Thursday, 5 May 2016

Images of the Ascension and the Kingdom
in Penmon Priory and Bangor Cathedral

The Ascension depicted in the East Window in Saint Seiriol’s Church at Penmon Priory, near Beaumaris (Photograph: Patrick Comerford, 2016)

Patrick Comerford

Today is Ascension Day [5 May 2016]. This afternoon, I hope to bring a visiting group from the Church of Sweden to visit Christ Church Cathedral, Dublin, and later in the day I hope to take part in the Choral Eucharist for Ascension Day sung by the Cathedral Choir.

The procession hymn this evening is ‘Hail the day that sees him rise,’ by Charles Wesley and Thomas Cottrill, vicar of Lane End, Staffordshire, sung to the tune Llanfair. This tune is said to have been written by the Welsh singer and blind composer Robert Williams (1781–1821) of Anglesey. The Llanfair that gives its name to this hymn is Llanfair PG, the village with the longest name on these islands, near the place where Williams was born and which I visited last weekend.

I am sure the editors and typesetters of many hymnals, and the person who put together this evening’s service sheet are happy, for the sake of appearances alone, that the tune was written before the longer name of the village was concocted and that it is known by the town’s shorter name.

Earlier this week [2 May 2016] in Anglesey, when I was visiting Saint Seiriol’s Church at Penmon Priory, outside Beaumaris, I photographed a beautiful stained glass window illustrating the Ascension.

This three-light East Window in the Chancel of Penmon Priory Church, dates from 1912. The centre window depicts Christ in glory, holding the chalice and the host, with rays of light emanating from the wounds in his hands and feet. He is surrounded by the symbols of the four evangelists.

The three-light East Window was given in memory of Sarah and Henry Owen Williams in 1912 (Photograph: Patrick Comerford, 2016)

This window, with its Anglo-Catholic sacramental imagery, was given in 1912 in memory of Henry Owen Williams and his wife Sarah (Holborn) of Tre-Castell, near Beaumaris, by their children. Their children included the Revd Raymond Owen Williams, who was presented to the Vicarage of Fisherton Delamere in Wiltshire by Athelstan Riley (1858—1945), the Anglo-Catholic hymn writer and hymn translator.

In the left-hand light window, Sarah Williams is shown with the women and children being blessed by Christ. Henry Williams is depicted in the right-hand light, in a scene depicting the blessing and distribution of the loaves and fishes.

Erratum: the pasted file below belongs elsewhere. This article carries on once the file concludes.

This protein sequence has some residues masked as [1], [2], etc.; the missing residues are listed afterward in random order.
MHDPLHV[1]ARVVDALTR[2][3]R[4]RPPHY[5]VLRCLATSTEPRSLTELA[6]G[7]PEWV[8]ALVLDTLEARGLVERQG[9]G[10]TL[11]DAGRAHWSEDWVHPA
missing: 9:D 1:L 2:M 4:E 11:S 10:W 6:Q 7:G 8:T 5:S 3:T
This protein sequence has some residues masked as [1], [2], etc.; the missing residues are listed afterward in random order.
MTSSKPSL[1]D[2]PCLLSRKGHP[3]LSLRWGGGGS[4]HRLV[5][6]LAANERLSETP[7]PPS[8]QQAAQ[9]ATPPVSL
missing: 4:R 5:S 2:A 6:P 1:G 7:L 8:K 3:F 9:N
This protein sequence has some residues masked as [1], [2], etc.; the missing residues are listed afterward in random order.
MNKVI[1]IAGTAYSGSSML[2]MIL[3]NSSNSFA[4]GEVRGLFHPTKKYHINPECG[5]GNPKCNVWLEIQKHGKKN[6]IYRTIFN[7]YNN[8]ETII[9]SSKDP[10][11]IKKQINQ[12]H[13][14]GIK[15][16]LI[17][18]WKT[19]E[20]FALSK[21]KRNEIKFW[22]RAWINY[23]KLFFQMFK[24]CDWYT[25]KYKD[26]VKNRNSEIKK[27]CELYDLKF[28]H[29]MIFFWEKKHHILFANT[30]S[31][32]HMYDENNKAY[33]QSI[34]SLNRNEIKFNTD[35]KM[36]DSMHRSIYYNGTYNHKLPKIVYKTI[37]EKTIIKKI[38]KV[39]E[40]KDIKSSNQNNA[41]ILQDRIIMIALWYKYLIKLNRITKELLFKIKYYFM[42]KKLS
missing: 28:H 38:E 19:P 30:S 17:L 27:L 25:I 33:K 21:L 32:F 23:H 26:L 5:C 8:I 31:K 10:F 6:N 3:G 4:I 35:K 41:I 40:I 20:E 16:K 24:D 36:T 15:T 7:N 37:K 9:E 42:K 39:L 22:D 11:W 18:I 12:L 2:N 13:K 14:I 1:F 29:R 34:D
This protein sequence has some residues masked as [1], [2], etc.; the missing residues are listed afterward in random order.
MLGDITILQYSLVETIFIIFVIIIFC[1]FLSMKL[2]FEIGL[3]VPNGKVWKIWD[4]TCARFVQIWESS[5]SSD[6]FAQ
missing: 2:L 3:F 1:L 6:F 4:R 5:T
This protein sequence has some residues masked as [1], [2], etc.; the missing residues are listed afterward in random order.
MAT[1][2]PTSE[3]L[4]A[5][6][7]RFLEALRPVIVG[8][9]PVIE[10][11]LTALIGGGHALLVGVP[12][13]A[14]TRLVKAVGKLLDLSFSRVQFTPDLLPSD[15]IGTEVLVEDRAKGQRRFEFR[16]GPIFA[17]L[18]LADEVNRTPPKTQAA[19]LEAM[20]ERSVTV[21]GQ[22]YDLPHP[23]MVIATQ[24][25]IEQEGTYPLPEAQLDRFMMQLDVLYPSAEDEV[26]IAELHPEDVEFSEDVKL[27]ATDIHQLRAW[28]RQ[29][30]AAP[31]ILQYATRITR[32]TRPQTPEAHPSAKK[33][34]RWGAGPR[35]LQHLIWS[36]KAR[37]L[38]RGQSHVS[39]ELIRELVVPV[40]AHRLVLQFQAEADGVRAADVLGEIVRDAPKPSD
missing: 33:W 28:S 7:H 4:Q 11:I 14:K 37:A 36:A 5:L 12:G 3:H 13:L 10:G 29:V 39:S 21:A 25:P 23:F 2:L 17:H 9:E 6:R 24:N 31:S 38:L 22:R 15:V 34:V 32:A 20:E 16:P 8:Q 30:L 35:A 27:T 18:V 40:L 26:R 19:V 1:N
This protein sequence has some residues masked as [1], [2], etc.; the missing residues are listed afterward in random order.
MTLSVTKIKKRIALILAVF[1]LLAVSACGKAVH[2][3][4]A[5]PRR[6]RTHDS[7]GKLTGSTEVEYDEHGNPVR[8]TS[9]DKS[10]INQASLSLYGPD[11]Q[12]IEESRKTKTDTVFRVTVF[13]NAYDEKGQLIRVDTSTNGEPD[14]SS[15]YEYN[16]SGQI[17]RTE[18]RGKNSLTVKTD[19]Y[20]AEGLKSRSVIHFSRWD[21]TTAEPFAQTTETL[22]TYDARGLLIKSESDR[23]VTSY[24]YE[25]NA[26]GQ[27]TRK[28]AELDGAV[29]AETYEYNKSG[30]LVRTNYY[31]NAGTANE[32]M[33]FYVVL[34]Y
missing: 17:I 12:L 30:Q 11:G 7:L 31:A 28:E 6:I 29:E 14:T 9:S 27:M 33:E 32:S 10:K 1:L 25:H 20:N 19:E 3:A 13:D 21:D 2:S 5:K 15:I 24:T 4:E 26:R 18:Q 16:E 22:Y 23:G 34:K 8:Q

Saint Christopher and Saint Seiriol … a window by David Evans (Photograph: Patrick Comerford, 2016)

Fragments of the original East Window in the Priory Church can be seen in a small stained glass window that is the east window of the south transept. This window depicts the Priory’s founder, Saint Seiriol, watching Saint Christopher carrying the Christ Child across a river.

The head of Saint Christopher, his right hand, Christ’s orb, and the right hand of Saint Seiriol with parts of his staff are mediaeval. These were worked into a new window ca 1855 by David Evans (1793-1861), who imitated mediaeval styles in the remaining work in the window. A second window by Evans in the Priory Church from the same time shows Saint Catherine and a bishop.

David Evans was born at Llanllwchaiarn near Newtown. He worked in partnership with Sir John Betton of Shrewsbury (1765-1849) from 1815 as Betton & Evans, and I am familiar with some of their windows in Lichfield Cathedral (1819).

Evans retained the name of the firm after Betton retired in 1825. Examples of Evans’s work in Wales can also be seen in Bangor Cathedral, including three of the Evangelists – Saint Luke Saint Matthew and Saint Mark – three prophets, Aaron, Moses and David, and three Epistle writers, Saint Peter, Saint John and Saint Paul.

The Kingdom of Heaven is at hand … but the left hand is missing (Photograph: Patrick Comerford, 2016)

The salvaged right hand of Saint Seiriol in this window in Penmon Priory came to mind later on Monday afternoon as I wondered about the mysterious, missing left hand of Saint John the Baptist in a panel on the pulpit in Bangor Cathedral.

The two relief panels on the sides of the pulpit are carved in Caen stone and were designed around 1880 by Sir George Gilbert Scott as part of his restoration of Bangor Cathedral.

One panel depicts the mission commission to the disciples after the resurrection, with the text: ‘Go ye into all the world & preach the Gospel to every creature’ (Mark 16: 15).

The other panel depicts Saint the Baptist preaching to a group of six, including two Roman soldiers and a mother and child. The inscription on this panel reads: ‘Repent ye for the Kingdom of Heaven is at hand’ (Matthew 3: 2). Saint John the Baptist has his right hand raised as he preaches. But the one part of the panel that is missing – whether by vandalism or accident, I do not know – is his left hand.

The opening words of this evening’s Psalm at the Choral Eucharist are: ‘O clap your hands together all ye peoples’ (Psalm 47: 1).


Grant, we pray, Almighty God,
that as we believe your only-begotten Son our Lord Jesus Christ
to have ascended into the heavens;
so we in heart and mind may also ascend
and with him continually dwell;
who is alive and reigns with you and the Holy Spirit,
one God, now and for ever.


Acts 1: 1-11 or Daniel 7: 9-14; Psalm 47 or Psalm 93; Ephesians 1: 15-23 or Acts 1: 1-11; Luke 24: 44-53.

Post Communion Prayer:

God our Father,
you have raised our humanity in Christ
and feed us with the bread of heaven.
Mercifully grant that, nourished with such spiritual blessings,
we may set our hearts in the heavenly places;
where he now lives and reigns for ever.

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